By Svea Herbst-Bayliss
BOSTON (Reuters) - Investment firm Tiger Global, which has lost billions of dollars in this year's technology stock meltdown, increased its stakes during the first quarter in several companies that have been especially hard hit by the selloff, a regulatory filing shows.
Tiger Global boosted its holding in consumer internet company Sea Limited by 18% to own 13.5 million shares on March 31, according to a filing made on Monday. Sea Limited's stock price has tumbled nearly 69% since January.
The New York-based firm also upped its investment in cybersecurity technology company CrowdStrike Holdings by 16% to own 8.8 million shares at the end of the first quarter. The stock price has fallen 27% since January.
Both CrowdStrike and Sea Limited are listed among Tiger Global's top five holdings in its 13-F report which details what investment managers owned at the end of the last quarter.
While the information is dated, the quarterly filings are closely watched for possible investment trends. These particular filings may be analyzed for what happened at a number of large investment firms now nursing heavy losses in the wake of the tech rout. Stocks in general but technology names in particular have been hurt by news of more aggressive interest rate hikes designed to rein in surging inflation.
The S&P 500 is down nearly 16% year-to-date while the tech heavy Nasdaq Composite has tumbled more than 25%.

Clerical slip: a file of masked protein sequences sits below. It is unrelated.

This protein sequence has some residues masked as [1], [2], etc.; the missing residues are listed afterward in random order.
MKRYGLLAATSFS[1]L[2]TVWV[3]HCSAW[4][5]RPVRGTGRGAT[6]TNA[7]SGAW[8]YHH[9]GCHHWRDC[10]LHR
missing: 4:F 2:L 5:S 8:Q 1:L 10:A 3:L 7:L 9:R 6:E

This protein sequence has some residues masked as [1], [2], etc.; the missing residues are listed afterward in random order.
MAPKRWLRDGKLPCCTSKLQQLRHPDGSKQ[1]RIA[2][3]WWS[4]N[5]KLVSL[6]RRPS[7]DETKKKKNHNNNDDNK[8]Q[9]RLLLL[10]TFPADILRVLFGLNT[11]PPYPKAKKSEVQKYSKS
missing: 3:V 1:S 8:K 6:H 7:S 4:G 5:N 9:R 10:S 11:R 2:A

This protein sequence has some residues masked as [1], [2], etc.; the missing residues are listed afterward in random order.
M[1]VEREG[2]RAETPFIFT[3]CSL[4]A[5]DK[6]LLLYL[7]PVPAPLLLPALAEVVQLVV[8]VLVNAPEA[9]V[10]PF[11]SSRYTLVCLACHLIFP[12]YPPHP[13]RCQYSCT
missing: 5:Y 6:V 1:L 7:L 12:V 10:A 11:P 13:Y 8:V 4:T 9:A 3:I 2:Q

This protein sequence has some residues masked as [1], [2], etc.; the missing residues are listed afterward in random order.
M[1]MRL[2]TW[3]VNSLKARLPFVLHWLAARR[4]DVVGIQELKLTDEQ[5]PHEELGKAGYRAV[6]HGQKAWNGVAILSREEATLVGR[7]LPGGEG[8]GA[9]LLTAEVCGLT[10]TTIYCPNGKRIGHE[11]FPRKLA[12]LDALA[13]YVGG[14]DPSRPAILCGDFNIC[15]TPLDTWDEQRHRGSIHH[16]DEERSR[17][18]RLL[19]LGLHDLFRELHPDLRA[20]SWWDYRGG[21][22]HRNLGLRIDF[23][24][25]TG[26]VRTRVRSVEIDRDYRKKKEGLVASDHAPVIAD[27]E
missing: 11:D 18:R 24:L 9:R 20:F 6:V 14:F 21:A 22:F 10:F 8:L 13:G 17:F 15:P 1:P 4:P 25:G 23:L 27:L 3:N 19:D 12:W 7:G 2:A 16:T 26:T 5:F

Tiger Global also increased its investment in financial services company Block Inc which used to be Square Inc, by 97% during the first quarter. The stock price has tumbled 51% since January.
Tiger Global also liquidated its position in electric vehicle maker Rivian Automotive Inc, whose shares debuted in the public markets to great fanfare last year but have tumbled around 80% since their initial public offering.
A Tiger Global spokeswoman declined to comment.
Tiger Global told investors it lost 44% during the first four months of the year, according to an investor in the fund. The firm, which makes public and private investments and recently managed total assets of roughly $90 billion, made an estimated $25 billion in gains since its launch in 2001 and late last year, according to data from LCH, a fund of hedge funds run by the Edmond de Rothschild Group.
LCH estimates Tiger Global has lost $17 billion so far this year, making it one of the biggest-ever declines in the hedge fund industry.
The first-quarter filing shows that Tiger Global cut some investments in stocks that went on to tumble more.
The firm slashed its stake in Amazon.com Inc by 58% in the first quarter before the stock tumbled 32% since April 1.
It also cut its stake in exercise equipment maker Peloton by 88% to 1.2 million shares as the company changed chief executives and faces pressure from an activist investor to sell itself.
It reduced its stake in Uber Technologies Inc by 93% to 1.2 million shares as the ride hail company's stock price has tumbled 46% since January.
(Reporting by Svea Herbst-Bayliss in Boston; Editing by Matthew Lewis)